Before I became aware of what being Jewish really meant, I was obsessed with the Holocaust as being the “main event” in Jewish history – one in which my father’s family perished. However, we are not a people of death, we are a people of life. Only through understanding Judaism can we come to accept that it is beyond our comprehension to understand everything that happens. Imagine a first grader sitting in a college level mathematics class. Could they understand what’s going on? Of course not, we wouldn’t question that. As little children we frequently didn’t understand (or agree) with everything our parents said to do or not do. But as we matured, we could grasp the logic of their intent. We are like those same children in our relationship to G-d.
Wishing you a Happy Chanukah!
Here is her response back:
Sent: : Sun, Dec. 17, 2006 12:28 AM
Subject: Re: more Sadly
Let me start by saying that I thought that you were very sweet to take so much time, to make such an effort to respond to my letter. It is clear that you’ve given my letter quite a bit of thought and gone to great lengths to address my points and to try to assist my understanding.
I did not state, however, that I do not expect the Jewish people to survive into the future, because I do think that we’ll survive, at least some “spark” of us, and I said that explicitly in my letter.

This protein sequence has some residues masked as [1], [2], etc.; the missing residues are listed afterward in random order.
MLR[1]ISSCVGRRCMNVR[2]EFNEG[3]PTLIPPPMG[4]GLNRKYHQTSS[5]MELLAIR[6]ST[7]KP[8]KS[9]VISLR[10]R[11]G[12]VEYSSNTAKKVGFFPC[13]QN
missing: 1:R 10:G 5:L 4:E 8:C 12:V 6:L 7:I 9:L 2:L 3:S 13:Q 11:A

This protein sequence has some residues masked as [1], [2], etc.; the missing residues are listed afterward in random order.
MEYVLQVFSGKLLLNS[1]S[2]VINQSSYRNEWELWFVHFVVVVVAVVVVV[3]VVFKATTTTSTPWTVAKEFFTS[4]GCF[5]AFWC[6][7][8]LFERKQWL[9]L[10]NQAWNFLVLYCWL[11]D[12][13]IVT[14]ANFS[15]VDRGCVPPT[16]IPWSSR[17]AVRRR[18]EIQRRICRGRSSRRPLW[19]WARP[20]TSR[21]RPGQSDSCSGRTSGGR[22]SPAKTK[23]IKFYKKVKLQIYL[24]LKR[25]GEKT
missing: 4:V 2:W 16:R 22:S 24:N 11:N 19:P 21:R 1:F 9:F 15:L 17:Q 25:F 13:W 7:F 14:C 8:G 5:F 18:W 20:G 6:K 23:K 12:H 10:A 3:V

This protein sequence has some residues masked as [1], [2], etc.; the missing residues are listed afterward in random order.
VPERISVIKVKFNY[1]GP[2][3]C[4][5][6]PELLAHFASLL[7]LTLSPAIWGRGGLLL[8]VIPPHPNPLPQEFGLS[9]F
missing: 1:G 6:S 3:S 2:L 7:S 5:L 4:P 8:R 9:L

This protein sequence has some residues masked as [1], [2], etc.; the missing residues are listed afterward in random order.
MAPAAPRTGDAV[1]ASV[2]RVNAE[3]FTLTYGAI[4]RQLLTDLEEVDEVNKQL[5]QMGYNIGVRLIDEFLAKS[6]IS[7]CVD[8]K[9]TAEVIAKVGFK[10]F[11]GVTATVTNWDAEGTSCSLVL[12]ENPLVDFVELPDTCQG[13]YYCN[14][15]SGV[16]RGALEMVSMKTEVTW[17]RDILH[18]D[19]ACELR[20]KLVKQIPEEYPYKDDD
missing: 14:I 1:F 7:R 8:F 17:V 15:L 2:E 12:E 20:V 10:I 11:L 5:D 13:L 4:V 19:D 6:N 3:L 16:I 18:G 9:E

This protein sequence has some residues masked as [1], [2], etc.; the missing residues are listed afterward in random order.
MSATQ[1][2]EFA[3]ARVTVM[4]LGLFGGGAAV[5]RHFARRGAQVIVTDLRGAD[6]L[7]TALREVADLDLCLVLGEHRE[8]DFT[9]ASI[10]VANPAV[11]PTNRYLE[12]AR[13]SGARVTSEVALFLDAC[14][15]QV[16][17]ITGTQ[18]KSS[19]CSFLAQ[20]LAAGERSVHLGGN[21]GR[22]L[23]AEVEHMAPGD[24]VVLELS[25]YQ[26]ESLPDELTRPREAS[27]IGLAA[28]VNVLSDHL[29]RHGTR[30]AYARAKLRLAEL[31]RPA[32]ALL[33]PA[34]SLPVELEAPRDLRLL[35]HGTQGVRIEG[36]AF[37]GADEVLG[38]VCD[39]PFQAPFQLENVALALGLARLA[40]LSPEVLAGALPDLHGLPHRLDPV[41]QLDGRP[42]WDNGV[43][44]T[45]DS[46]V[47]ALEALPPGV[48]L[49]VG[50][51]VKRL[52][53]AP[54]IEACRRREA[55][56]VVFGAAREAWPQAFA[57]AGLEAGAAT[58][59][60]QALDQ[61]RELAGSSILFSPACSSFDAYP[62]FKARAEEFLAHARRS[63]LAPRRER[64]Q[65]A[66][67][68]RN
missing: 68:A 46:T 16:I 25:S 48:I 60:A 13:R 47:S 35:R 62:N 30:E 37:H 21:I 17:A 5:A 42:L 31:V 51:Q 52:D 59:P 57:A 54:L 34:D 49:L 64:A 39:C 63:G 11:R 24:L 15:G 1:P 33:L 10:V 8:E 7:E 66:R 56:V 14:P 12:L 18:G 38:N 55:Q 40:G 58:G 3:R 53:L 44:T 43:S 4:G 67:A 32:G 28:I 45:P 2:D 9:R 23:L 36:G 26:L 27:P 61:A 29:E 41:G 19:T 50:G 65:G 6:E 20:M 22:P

I also think, however, that it is our curse to wander, never having a homeland. And, yes, “sadly,” I do not expect the State of Israel to survive; I’ll be surprised if it lasts another decade. Again, yes, I do realize that earlier civilizations that had attempted to vanquish us as a people have long since been obliterated so, perhaps, this was their punishment. Yet we Jews seem doomed to wander, looking for a place to put down roots.
At the same time, I think that you’re being a bit patronizing, however well-intended you are, by assuming that I am ignorant of all things Jewish. Certainly, I know what Purim is; I attended the Jewish Center’s Hebrew school from Sunday school in kindergarten straight through the high school. Anyway, I think that it is safe to assume that most Jews, especially New York Jews, know the highlights of the Jewish year.
I do disagree with your statement that the land of Israel is thriving.
And I have read, at times, the explications of the learned rabbinim, as to the Shoah and other horrific slaughters. Sorry, I just don’t buy them. To me, these scholarly tracts smack of sophistry and rationalization.
Unlike you, I never saw the Shoah as the be-all and end-all of apocalyptic events regarding the Jews. I view the Shoah as a part of a continuum that goes back to Moses and Esther, continues through the Romans at the time of the early Christians, and on to the auto-da-fe, the pogroms, right through to today’s Muslim hatred. The world, in general, always has hated the Jews; the Jews, in response, have spent millennia seeking safe havens. Mankind, in general, always has had evil among us but this is the first time in history that one evil person can have the power to destroy millions of human beings with a single press of a button that unleashes a nuclear bomb. This is the first moment when evil and technology meet and I am afraid that this union is apocalyptic indeed.
Still, I will say again that I think that you are very sweet to care this much, and to make such an effort on my behalf.
Happy Hanukkah to you and your family.